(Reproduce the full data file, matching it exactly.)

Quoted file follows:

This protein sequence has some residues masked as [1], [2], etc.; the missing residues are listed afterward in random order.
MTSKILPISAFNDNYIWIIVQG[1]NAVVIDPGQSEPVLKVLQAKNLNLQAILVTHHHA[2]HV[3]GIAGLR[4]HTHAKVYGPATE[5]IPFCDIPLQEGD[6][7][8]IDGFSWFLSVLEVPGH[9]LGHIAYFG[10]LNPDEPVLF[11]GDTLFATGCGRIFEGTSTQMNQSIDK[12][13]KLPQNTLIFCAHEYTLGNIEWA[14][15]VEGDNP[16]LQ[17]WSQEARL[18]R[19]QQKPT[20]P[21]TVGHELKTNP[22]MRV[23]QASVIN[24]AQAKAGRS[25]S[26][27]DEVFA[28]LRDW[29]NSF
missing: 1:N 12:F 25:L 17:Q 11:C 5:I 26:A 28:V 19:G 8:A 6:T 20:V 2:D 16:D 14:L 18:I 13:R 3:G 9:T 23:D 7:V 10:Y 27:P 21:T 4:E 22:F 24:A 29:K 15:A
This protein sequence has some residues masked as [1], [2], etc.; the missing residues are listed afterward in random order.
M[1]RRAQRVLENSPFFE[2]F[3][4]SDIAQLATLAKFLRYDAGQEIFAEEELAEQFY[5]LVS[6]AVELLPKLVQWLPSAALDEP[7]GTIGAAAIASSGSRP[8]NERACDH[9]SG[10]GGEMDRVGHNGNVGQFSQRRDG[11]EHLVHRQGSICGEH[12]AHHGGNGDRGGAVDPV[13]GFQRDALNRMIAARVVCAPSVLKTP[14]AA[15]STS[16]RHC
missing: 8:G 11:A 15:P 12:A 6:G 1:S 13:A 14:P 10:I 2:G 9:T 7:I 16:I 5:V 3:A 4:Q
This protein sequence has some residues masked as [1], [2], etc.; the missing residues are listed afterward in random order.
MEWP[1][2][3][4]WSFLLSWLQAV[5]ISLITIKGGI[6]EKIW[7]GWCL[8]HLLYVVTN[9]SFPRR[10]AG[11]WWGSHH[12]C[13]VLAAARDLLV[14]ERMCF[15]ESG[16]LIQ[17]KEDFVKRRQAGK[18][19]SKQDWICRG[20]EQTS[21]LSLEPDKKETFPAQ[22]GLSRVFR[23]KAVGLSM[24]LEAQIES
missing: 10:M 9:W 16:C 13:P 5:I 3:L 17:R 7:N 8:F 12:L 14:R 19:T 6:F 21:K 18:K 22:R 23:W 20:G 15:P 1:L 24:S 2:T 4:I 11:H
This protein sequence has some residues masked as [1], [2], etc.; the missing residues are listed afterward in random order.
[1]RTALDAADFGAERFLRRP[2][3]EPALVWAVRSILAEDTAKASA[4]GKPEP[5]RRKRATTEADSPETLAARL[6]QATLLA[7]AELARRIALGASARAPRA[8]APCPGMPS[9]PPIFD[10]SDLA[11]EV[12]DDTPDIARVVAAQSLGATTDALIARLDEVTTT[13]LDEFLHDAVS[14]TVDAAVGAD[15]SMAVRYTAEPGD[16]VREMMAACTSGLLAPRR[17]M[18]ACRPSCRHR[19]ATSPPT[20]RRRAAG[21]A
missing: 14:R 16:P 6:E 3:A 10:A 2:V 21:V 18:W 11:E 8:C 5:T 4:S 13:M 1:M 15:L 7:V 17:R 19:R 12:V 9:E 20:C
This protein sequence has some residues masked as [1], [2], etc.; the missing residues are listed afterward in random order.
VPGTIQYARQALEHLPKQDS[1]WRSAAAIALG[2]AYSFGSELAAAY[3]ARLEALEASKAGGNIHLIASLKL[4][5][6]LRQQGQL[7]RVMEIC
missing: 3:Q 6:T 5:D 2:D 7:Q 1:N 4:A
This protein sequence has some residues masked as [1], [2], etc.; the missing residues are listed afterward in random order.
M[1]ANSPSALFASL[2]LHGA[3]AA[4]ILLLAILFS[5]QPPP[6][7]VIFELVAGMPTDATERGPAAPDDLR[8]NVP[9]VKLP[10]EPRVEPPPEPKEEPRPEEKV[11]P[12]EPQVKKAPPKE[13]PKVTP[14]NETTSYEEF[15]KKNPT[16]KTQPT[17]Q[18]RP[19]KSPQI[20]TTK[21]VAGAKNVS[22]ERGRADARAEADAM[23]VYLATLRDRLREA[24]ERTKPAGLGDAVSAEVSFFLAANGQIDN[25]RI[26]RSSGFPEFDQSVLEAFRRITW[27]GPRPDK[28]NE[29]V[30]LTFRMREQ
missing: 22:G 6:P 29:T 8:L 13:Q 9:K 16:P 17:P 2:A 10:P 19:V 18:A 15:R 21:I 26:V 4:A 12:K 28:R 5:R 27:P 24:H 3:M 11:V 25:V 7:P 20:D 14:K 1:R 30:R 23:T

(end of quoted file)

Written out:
This protein sequence has some residues masked as [1], [2], etc.; the missing residues are listed afterward in random order.
MTSKILPISAFNDNYIWIIVQG[1]NAVVIDPGQSEPVLKVLQAKNLNLQAILVTHHHA[2]HV[3]GIAGLR[4]HTHAKVYGPATE[5]IPFCDIPLQEGD[6][7][8]IDGFSWFLSVLEVPGH[9]LGHIAYFG[10]LNPDEPVLF[11]GDTLFATGCGRIFEGTSTQMNQSIDK[12][13]KLPQNTLIFCAHEYTLGNIEWA[14][15]VEGDNP[16]LQ[17]WSQEARL[18]R[19]QQKPT[20]P[21]TVGHELKTNP[22]MRV[23]QASVIN[24]AQAKAGRS[25]S[26][27]DEVFA[28]LRDW[29]NSF
missing: 1:N 12:F 25:L 17:Q 11:C 5:I 26:A 28:V 19:G 8:A 6:T 20:V 2:D 16:D 14:L 18:I 13:R 3:G 9:T 23:D 7:V 10:Y 27:P 21:T 4:E 22:F 24:A 29:K 15:A
This protein sequence has some residues masked as [1], [2], etc.; the missing residues are listed afterward in random order.
M[1]RRAQRVLENSPFFE[2]F[3][4]SDIAQLATLAKFLRYDAGQEIFAEEELAEQFY[5]LVS[6]AVELLPKLVQWLPSAALDEP[7]GTIGAAAIASSGSRP[8]NERACDH[9]SG[10]GGEMDRVGHNGNVGQFSQRRDG[11]EHLVHRQGSICGEH[12]AHHGGNGDRGGAVDPV[13]GFQRDALNRMIAARVVCAPSVLKTP[14]AA[15]STS[16]RHC
missing: 8:G 11:A 15:P 12:A 6:G 1:S 13:A 14:P 10:I 2:G 9:T 7:I 16:I 5:V 3:A 4:Q
This protein sequence has some residues masked as [1], [2], etc.; the missing residues are listed afterward in random order.
MEWP[1][2][3][4]WSFLLSWLQAV[5]ISLITIKGGI[6]EKIW[7]GWCL[8]HLLYVVTN[9]SFPRR[10]AG[11]WWGSHH[12]C[13]VLAAARDLLV[14]ERMCF[15]ESG[16]LIQ[17]KEDFVKRRQAGK[18][19]SKQDWICRG[20]EQTS[21]LSLEPDKKETFPAQ[22]GLSRVFR[23]KAVGLSM[24]LEAQIES
missing: 10:M 9:W 16:C 13:P 5:I 3:L 17:R 7:N 8:F 12:L 14:R 19:T 6:F 21:K 18:K 22:R 23:W 20:G 15:P 1:L 24:S 2:T 4:I 11:H
This protein sequence has some residues masked as [1], [2], etc.; the missing residues are listed afterward in random order.
[1]RTALDAADFGAERFLRRP[2][3]EPALVWAVRSILAEDTAKASA[4]GKPEP[5]RRKRATTEADSPETLAARL[6]QATLLA[7]AELARRIALGASARAPRA[8]APCPGMPS[9]PPIFD[10]SDLA[11]EV[12]DDTPDIARVVAAQSLGATTDALIARLDEVTTT[13]LDEFLHDAVS[14]TVDAAVGAD[15]SMAVRYTAEPGD[16]VREMMAACTSGLLAPRR[17]M[18]ACRPSCRHR[19]ATSPPT[20]RRRAAG[21]A
missing: 14:R 16:P 6:E 3:A 10:A 2:V 21:V 18:W 11:E 8:C 5:T 4:S 13:M 1:M 15:L 7:V 17:R 19:R 12:V 9:E 20:C
This protein sequence has some residues masked as [1], [2], etc.; the missing residues are listed afterward in random order.
VPGTIQYARQALEHLPKQDS[1]WRSAAAIALG[2]AYSFGSELAAAY[3]ARLEALEASKAGGNIHLIASLKL[4][5][6]LRQQGQL[7]RVMEIC
missing: 3:Q 6:T 5:D 2:D 7:Q 1:N 4:A
This protein sequence has some residues masked as [1], [2], etc.; the missing residues are listed afterward in random order.
M[1]ANSPSALFASL[2]LHGA[3]AA[4]ILLLAILFS[5]QPPP[6][7]VIFELVAGMPTDATERGPAAPDDLR[8]NVP[9]VKLP[10]EPRVEPPPEPKEEPRPEEKV[11]P[12]EPQVKKAPPKE[13]PKVTP[14]NETTSYEEF[15]KKNPT[16]KTQPT[17]Q[18]RP[19]KSPQI[20]TTK[21]VAGAKNVS[22]ERGRADARAEADAM[23]VYLATLRDRLREA[24]ERTKPAGLGDAVSAEVSFFLAANGQIDN[25]RI[26]RSSGFPEFDQSVLEAFRRITW[27]GPRPDK[28]NE[29]V[30]LTFRMREQ
missing: 22:G 6:P 29:T 8:L 13:Q 9:K 16:P 17:P 2:A 10:P 19:V 18:A 15:R 21:I 26:V 4:A 12:K 28:R 5:R 27:P 24:H 3:M 11:V 25:V 7:P 20:D 14:K 1:R 30:R 23:T